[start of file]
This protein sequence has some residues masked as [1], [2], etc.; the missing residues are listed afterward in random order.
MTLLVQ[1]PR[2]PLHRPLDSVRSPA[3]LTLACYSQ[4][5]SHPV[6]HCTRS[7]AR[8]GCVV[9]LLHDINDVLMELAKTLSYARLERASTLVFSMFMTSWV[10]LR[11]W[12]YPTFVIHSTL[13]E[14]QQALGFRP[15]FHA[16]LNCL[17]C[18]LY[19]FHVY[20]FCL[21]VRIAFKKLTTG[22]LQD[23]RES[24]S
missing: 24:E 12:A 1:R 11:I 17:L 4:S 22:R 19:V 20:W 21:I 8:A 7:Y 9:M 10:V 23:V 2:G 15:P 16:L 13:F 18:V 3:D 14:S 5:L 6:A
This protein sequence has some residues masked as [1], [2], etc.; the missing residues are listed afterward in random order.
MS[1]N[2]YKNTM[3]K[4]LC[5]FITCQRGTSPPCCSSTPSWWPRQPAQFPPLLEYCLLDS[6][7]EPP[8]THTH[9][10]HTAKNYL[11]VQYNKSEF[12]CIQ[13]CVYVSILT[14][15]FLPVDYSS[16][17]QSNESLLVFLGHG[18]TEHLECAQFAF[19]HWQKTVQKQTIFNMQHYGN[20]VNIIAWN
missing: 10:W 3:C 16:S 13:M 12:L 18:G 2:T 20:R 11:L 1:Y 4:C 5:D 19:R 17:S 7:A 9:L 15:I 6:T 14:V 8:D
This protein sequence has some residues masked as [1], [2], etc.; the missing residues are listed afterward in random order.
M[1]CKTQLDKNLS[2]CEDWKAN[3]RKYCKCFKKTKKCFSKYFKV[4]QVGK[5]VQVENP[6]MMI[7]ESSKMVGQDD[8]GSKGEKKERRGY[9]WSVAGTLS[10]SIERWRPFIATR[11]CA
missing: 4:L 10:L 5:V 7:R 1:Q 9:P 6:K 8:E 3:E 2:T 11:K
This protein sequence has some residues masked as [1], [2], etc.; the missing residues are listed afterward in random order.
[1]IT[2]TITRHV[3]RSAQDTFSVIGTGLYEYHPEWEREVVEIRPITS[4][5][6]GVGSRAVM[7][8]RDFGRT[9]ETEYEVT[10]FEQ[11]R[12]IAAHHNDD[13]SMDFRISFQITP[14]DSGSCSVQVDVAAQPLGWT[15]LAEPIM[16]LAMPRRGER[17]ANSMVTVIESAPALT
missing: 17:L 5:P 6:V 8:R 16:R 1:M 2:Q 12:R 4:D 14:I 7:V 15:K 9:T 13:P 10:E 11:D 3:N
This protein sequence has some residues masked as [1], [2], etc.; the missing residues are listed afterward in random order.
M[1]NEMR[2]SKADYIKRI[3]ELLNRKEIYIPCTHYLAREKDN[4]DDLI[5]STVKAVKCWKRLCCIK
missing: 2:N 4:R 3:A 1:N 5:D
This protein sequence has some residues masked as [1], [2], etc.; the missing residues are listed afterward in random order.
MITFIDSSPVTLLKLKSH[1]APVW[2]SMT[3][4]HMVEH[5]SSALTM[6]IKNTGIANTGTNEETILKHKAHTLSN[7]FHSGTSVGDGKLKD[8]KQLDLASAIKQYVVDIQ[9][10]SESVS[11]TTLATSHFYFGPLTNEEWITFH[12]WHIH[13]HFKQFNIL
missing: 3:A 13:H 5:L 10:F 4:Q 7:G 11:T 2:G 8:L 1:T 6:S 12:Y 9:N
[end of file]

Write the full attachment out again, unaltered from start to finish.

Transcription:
This protein sequence has some residues masked as [1], [2], etc.; the missing residues are listed afterward in random order.
MTLLVQ[1]PR[2]PLHRPLDSVRSPA[3]LTLACYSQ[4][5]SHPV[6]HCTRS[7]AR[8]GCVV[9]LLHDINDVLMELAKTLSYARLERASTLVFSMFMTSWV[10]LR[11]W[12]YPTFVIHSTL[13]E[14]QQALGFRP[15]FHA[16]LNCL[17]C[18]LY[19]FHVY[20]FCL[21]VRIAFKKLTTG[22]LQD[23]RES[24]S
missing: 24:E 12:A 1:R 11:I 17:L 4:S 22:R 19:V 20:W 21:I 8:A 7:Y 9:M 10:V 23:V 2:G 15:P 16:L 13:F 18:V 3:D 14:S 5:L 6:A
This protein sequence has some residues masked as [1], [2], etc.; the missing residues are listed afterward in random order.
MS[1]N[2]YKNTM[3]K[4]LC[5]FITCQRGTSPPCCSSTPSWWPRQPAQFPPLLEYCLLDS[6][7]EPP[8]THTH[9][10]HTAKNYL[11]VQYNKSEF[12]CIQ[13]CVYVSILT[14][15]FLPVDYSS[16][17]QSNESLLVFLGHG[18]TEHLECAQFAF[19]HWQKTVQKQTIFNMQHYGN[20]VNIIAWN
missing: 10:W 3:C 16:S 13:M 12:L 18:G 2:T 20:R 11:L 1:Y 4:C 5:D 19:R 17:S 7:A 9:L 15:I 6:T 14:V 8:D
This protein sequence has some residues masked as [1], [2], etc.; the missing residues are listed afterward in random order.
M[1]CKTQLDKNLS[2]CEDWKAN[3]RKYCKCFKKTKKCFSKYFKV[4]QVGK[5]VQVENP[6]MMI[7]ESSKMVGQDD[8]GSKGEKKERRGY[9]WSVAGTLS[10]SIERWRPFIATR[11]CA
missing: 4:L 10:L 5:V 7:R 1:Q 9:P 6:K 8:E 3:E 2:T 11:K
This protein sequence has some residues masked as [1], [2], etc.; the missing residues are listed afterward in random order.
[1]IT[2]TITRHV[3]RSAQDTFSVIGTGLYEYHPEWEREVVEIRPITS[4][5][6]GVGSRAVM[7][8]RDFGRT[9]ETEYEVT[10]FEQ[11]R[12]IAAHHNDD[13]SMDFRISFQITP[14]DSGSCSVQVDVAAQPLGWT[15]LAEPIM[16]LAMPRRGER[17]ANSMVTVIESAPALT
missing: 17:L 5:P 6:V 8:R 16:R 1:M 2:Q 12:R 4:D 14:I 7:V 15:K 9:T 13:P 10:E 11:D 3:N
This protein sequence has some residues masked as [1], [2], etc.; the missing residues are listed afterward in random order.
M[1]NEMR[2]SKADYIKRI[3]ELLNRKEIYIPCTHYLAREKDN[4]DDLI[5]STVKAVKCWKRLCCIK
missing: 2:N 4:R 3:A 1:N 5:D
This protein sequence has some residues masked as [1], [2], etc.; the missing residues are listed afterward in random order.
MITFIDSSPVTLLKLKSH[1]APVW[2]SMT[3][4]HMVEH[5]SSALTM[6]IKNTGIANTGTNEETILKHKAHTLSN[7]FHSGTSVGDGKLKD[8]KQLDLASAIKQYVVDIQ[9][10]SESVS[11]TTLATSHFYFGPLTNEEWITFH[12]WHIH[13]HFKQFNIL
missing: 3:A 13:H 5:L 10:F 4:Q 7:G 11:T 2:G 8:L 1:T 6:S 12:Y 9:N